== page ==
Clayco, Inc., Livonia, Mich., is being awarded a $19,475,000 firm-fixed price contract for design and construction of two dining facilities at Marine Corps Base, Camp Lejeune. The contract also contains two unexercised options, which if exercised would increase cumulative contract value to $22,076,412. Work will be performed in Jacksonville, N.C., and is expected to be completed by April 2011. Contract funds will not expire at the end of the current fiscal year. This contract was competitively procured via the Navy Electronic Commerce Online website, with six proposals received. The Naval Facilities Engineering Command, Mid Atlantic, Norfolk, Va., is the contracting activity (N40085-09-C-3210).

Complex Solutions, Inc., Kailua, Hawaii, is being awarded an $18,511,475 time and materials, indefinite-delivery modification to previously awarded contract (N00244-07-D-0035) to exercise option year two for technical and educational support services to the Naval Postgraduate School's Center for Civil Military Relations education and training program. Work will be performed at Monterey, Calif., (6 percent); Kailua, Hawaii or Huntsville, Ala., (4 percent); Army posts around the United States (17 percent); and various locations outside the continental United States (73 percent), and work is expected to be completed by July 2010. Contract funds will not expire before the end of the current fiscal year. This announcement includes efforts for the Governments of Austria, Egypt and Singapore (less than 1 percent each) under the Foreign Military Sales Program. This contract was awarded competitively through Navy Electronic Commerce Online website, with two offers received. The Fleet and Industrial Supply Center San Diego, Calif., is the contracting activity.

General Microwave, D/B/A Herley Farmingdale, Farmingdale, N.Y., is being awarded a $16,610,728 firm-fixed-price, time and material, indefinite-delivery/indefinite-quantity contract for 450 Radio Frequency (RF) Module units including engineering, technical and repair support services for the U.S Navy, Air Force, and Army. Work will be performed in Jerusalem, Israel, and is expected to be completed in July 2014. Contract funds will not expire at the end of the current fiscal year. This contract was competitively procured through an electronic request for proposals and two offers were received. The Naval Air Warfare Center Weapons Division, China Lake, Calif., is the contracting activity (N68936-09-D-0046).

Space Ground Systems Solutions, Inc., Melbourne, Fla., is being awarded a $10,929,037 cost-plus-fixed-fee contract for Spacecraft Engineering, Software Research, Development and Support for design, development, test, launch and mission operations of Department of Defense assets. This is a new requirement for highly-skilled personnel to support the Navy space programs development, enhancement, testing and configuration management of a collection of software, which is constantly being enhanced to provide state of the art solutions to space applications. This contract contains options, which if exercised, will bring the total cumulative value of the contract to $57,978,456. Work will be performed at the Naval Research Laboratory, Washington, D.C., and is expected to be completed July 2010 (July 2014 with options exercised). Contract funds in the amount of $152,500 will expire at the end of the current fiscal year. This contract was competitively procured under Request for Proposal (N000173-08-R-SER02), with two offer received. The Naval Research Laboratory, Washington, D.C., is the contracting activity (N00173-09-C-6001).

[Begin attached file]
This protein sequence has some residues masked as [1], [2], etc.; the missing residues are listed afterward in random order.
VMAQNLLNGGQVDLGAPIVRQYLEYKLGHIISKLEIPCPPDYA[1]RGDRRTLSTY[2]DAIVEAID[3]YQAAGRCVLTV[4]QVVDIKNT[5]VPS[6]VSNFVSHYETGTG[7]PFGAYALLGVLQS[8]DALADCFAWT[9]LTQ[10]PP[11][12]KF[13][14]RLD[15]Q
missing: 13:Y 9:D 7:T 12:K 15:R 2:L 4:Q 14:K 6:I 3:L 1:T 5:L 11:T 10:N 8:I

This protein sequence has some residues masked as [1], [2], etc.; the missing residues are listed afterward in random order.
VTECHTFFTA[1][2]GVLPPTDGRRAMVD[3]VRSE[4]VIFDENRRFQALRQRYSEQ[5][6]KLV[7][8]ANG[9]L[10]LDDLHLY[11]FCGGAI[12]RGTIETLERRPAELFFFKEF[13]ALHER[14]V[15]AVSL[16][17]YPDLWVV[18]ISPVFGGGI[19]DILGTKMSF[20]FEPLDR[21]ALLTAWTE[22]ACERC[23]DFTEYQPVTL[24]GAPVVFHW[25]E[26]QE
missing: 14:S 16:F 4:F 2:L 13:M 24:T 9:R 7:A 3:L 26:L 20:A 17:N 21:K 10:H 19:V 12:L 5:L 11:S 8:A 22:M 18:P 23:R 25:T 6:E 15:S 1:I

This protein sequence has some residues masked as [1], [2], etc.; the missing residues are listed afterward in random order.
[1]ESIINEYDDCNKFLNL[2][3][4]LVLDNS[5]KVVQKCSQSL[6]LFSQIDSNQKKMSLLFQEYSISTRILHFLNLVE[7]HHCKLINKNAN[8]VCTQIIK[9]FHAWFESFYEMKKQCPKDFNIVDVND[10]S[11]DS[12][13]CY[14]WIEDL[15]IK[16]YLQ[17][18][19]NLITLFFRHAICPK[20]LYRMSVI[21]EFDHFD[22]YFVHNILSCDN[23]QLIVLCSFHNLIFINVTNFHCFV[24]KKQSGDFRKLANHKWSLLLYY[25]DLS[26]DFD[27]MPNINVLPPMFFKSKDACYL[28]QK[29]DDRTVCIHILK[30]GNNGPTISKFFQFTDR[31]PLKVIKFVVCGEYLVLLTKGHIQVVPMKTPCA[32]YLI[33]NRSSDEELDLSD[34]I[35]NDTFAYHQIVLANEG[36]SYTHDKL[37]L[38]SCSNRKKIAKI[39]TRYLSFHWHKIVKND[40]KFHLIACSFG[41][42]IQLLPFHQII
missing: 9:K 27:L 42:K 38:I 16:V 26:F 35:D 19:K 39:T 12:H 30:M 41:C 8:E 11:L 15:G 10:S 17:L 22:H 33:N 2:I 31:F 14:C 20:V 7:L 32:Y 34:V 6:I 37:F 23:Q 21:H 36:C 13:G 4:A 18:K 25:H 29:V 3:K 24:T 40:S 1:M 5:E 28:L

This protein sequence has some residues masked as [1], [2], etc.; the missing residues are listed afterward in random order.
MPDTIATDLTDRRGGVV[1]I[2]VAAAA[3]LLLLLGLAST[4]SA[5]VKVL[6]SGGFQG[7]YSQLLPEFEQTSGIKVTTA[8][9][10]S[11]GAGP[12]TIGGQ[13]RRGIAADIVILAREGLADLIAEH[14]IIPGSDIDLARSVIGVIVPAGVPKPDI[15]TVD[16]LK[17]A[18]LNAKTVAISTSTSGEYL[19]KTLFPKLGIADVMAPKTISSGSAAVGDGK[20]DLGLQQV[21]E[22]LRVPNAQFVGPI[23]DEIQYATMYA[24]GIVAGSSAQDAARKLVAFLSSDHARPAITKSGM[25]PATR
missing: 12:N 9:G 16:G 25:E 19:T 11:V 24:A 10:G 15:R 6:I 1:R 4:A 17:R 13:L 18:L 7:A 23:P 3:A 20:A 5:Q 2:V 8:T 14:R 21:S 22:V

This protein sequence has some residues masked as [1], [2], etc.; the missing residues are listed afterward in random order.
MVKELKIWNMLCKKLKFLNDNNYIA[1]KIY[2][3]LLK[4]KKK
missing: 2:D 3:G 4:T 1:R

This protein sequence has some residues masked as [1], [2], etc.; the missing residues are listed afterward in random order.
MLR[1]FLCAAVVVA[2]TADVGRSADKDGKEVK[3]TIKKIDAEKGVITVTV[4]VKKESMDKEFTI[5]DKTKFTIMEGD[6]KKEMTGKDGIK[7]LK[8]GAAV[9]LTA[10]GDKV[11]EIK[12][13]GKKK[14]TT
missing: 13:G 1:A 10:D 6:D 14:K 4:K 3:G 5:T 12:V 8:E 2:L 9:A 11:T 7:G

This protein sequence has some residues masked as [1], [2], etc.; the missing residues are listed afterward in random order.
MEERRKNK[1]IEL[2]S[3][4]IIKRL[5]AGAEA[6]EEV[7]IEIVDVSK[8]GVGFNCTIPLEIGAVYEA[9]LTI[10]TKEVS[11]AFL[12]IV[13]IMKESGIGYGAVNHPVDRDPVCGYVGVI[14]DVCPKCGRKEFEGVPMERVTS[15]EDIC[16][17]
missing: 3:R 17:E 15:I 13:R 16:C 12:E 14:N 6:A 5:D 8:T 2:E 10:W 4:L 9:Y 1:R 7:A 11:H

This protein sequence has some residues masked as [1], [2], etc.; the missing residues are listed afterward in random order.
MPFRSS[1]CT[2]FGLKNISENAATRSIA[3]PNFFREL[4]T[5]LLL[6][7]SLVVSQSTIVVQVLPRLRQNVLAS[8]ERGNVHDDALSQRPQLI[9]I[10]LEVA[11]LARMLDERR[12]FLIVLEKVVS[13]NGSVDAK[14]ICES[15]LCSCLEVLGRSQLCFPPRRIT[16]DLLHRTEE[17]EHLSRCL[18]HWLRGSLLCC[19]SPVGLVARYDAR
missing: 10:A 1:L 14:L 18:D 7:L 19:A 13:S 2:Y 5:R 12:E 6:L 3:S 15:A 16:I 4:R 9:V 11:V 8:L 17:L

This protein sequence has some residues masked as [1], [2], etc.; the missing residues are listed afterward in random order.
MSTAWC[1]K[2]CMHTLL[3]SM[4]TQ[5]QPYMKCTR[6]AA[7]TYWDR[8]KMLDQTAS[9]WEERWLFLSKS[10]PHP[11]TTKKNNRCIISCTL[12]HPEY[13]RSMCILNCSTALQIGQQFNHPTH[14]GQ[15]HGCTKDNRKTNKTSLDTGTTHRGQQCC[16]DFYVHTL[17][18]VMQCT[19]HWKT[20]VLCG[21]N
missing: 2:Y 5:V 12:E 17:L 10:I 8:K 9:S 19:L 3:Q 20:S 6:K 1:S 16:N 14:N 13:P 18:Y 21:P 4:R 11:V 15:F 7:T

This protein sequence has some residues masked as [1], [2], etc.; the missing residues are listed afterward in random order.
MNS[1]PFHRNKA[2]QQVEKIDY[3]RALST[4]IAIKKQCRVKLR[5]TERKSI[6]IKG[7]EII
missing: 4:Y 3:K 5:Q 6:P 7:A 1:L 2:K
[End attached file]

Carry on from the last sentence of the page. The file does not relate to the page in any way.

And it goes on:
Group W Inc.,* Fairfax, Va., is being awarded a $10,747,352 cost-plus-fixed-fee contract for the procurement of analytical support services for the Combined Forces Command (CFC) and United States Forces Korea (USFK) Operations Analysis Branch/CJ35 Plans Division. This analytical support covers a wide range of analytical, data development, post-processor, joint interface, and collaborative analysis and exercise/war gaming support requirements for the Commander, CFC/USFK. Work will be performed in Korea, and is expected to be completed by July 2014. Contract funds in the amount of $1,209,562 will expire at the end of the current fiscal year. This contract was competitively procured via the Navy Electronic Commerce Online and Federal Business Opportunities websites, with three proposals solicited and three offers. The Naval Surface Warfare Center, Indian Head, Md., is the contracting activity (N00174-09-C-0028).

AMEC-Nan Joint Venture, LLC, Honolulu, Hawaii, is being awarded a $9,643,900 firm-fixed-price award fee task order #0001 under a previously awarded Global Multiple-Award Construction contract (N62742-09-D-1171) for a Child Development Center located at Marine Corps Base Hawaii. Funds provided by the American Recovery and Reinvestment Act of 2009. Work will be performed in Kaneohe, Hawaii, and is expected to be completed by January 2010. The funds will not expire at the end of the current fiscal year. This task order was competitively procured with ten proposals received. The Naval Facilities Engineering Command, Pacific, Pearl Harbor, Hawaii, is the contracting activity (N62742-09-D-1171).